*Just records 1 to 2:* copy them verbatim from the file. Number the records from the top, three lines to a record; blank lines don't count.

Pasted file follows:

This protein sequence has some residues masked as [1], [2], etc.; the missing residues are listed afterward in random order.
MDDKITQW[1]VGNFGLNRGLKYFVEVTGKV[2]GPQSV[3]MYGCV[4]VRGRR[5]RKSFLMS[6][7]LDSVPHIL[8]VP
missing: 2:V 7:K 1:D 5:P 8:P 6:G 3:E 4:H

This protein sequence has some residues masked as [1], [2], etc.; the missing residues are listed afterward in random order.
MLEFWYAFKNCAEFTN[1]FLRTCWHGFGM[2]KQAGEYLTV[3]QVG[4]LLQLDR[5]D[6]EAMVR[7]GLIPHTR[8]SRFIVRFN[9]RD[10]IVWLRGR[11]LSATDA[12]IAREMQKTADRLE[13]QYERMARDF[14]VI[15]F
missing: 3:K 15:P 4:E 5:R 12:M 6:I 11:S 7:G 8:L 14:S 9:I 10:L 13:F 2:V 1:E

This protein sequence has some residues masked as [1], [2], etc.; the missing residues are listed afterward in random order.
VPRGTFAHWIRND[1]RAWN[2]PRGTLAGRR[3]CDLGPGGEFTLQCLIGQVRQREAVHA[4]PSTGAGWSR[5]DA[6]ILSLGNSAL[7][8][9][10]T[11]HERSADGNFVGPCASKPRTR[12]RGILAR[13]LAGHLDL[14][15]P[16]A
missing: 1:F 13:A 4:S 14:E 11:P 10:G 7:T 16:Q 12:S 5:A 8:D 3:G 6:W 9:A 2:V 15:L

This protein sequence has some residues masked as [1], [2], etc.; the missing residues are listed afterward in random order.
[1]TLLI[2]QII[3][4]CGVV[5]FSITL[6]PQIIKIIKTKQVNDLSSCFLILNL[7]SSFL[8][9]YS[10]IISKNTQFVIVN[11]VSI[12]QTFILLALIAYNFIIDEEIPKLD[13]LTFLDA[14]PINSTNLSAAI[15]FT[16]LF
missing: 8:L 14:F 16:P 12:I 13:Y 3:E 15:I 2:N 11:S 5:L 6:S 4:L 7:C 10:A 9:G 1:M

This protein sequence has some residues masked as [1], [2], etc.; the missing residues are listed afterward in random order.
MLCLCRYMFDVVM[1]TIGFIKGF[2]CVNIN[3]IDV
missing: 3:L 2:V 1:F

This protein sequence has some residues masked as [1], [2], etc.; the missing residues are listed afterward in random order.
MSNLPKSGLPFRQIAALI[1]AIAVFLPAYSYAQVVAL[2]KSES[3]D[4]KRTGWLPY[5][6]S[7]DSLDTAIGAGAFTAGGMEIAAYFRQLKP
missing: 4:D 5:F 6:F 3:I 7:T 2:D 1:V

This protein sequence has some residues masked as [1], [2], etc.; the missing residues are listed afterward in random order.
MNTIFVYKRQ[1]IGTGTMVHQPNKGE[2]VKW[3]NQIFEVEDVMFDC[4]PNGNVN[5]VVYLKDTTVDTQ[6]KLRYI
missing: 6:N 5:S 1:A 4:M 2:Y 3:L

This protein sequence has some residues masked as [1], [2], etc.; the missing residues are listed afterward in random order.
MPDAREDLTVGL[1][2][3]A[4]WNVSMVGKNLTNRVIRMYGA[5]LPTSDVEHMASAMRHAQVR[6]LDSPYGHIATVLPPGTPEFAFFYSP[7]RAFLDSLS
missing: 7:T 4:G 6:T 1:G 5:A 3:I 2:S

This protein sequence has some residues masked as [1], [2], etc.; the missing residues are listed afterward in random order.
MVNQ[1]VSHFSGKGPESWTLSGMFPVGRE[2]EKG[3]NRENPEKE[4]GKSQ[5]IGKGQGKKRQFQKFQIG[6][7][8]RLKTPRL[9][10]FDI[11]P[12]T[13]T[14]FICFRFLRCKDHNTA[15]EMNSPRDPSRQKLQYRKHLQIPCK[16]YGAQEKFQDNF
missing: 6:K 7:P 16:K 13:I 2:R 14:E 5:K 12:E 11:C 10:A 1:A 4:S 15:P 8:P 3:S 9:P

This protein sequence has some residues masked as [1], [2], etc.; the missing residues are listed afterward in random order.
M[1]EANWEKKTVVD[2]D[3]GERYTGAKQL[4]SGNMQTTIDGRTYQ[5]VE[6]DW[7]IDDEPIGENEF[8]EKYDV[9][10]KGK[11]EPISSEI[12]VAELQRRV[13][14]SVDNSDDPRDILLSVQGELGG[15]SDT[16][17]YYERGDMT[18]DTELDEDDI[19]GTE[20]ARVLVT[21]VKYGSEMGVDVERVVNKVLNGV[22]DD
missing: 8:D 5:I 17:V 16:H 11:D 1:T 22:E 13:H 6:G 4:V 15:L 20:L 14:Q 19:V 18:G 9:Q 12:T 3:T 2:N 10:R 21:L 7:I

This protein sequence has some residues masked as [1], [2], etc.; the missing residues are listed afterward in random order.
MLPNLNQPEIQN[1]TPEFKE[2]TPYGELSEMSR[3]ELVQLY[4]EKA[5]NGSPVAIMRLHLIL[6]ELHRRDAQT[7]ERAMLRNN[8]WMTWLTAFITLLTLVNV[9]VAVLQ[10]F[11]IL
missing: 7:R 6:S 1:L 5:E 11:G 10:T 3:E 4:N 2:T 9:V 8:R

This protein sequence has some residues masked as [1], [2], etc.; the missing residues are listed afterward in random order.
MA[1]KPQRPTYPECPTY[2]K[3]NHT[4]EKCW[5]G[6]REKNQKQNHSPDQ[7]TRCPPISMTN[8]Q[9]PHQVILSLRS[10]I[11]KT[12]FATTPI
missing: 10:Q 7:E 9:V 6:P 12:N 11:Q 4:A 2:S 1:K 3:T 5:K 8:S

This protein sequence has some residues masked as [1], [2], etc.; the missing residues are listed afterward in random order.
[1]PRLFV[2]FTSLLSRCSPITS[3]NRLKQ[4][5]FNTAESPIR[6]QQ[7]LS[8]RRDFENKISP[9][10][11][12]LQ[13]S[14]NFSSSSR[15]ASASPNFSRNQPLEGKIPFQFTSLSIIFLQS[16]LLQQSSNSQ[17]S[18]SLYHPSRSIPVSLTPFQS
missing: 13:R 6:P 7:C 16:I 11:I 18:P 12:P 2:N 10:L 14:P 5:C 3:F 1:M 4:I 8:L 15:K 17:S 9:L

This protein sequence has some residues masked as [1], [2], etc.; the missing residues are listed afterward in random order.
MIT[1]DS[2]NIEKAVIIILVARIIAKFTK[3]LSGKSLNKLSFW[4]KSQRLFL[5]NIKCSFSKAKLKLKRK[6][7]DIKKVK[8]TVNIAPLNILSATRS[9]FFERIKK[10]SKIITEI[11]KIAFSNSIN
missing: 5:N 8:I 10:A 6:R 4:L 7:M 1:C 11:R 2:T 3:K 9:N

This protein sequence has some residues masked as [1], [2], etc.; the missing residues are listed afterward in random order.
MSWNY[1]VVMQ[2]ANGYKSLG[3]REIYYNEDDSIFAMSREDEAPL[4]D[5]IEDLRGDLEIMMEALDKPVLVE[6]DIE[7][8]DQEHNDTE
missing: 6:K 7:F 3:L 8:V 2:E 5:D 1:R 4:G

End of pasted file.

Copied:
This protein sequence has some residues masked as [1], [2], etc.; the missing residues are listed afterward in random order.
MDDKITQW[1]VGNFGLNRGLKYFVEVTGKV[2]GPQSV[3]MYGCV[4]VRGRR[5]RKSFLMS[6][7]LDSVPHIL[8]VP
missing: 2:V 7:K 1:D 5:P 8:P 6:G 3:E 4:H

This protein sequence has some residues masked as [1], [2], etc.; the missing residues are listed afterward in random order.
MLEFWYAFKNCAEFTN[1]FLRTCWHGFGM[2]KQAGEYLTV[3]QVG[4]LLQLDR[5]D[6]EAMVR[7]GLIPHTR[8]SRFIVRFN[9]RD[10]IVWLRGR[11]LSATDA[12]IAREMQKTADRLE[13]QYERMARDF[14]VI[15]F
missing: 3:K 15:P 4:E 5:R 12:M 6:I 11:S 7:G 8:L 14:S 9:I 10:L 13:F 2:V 1:E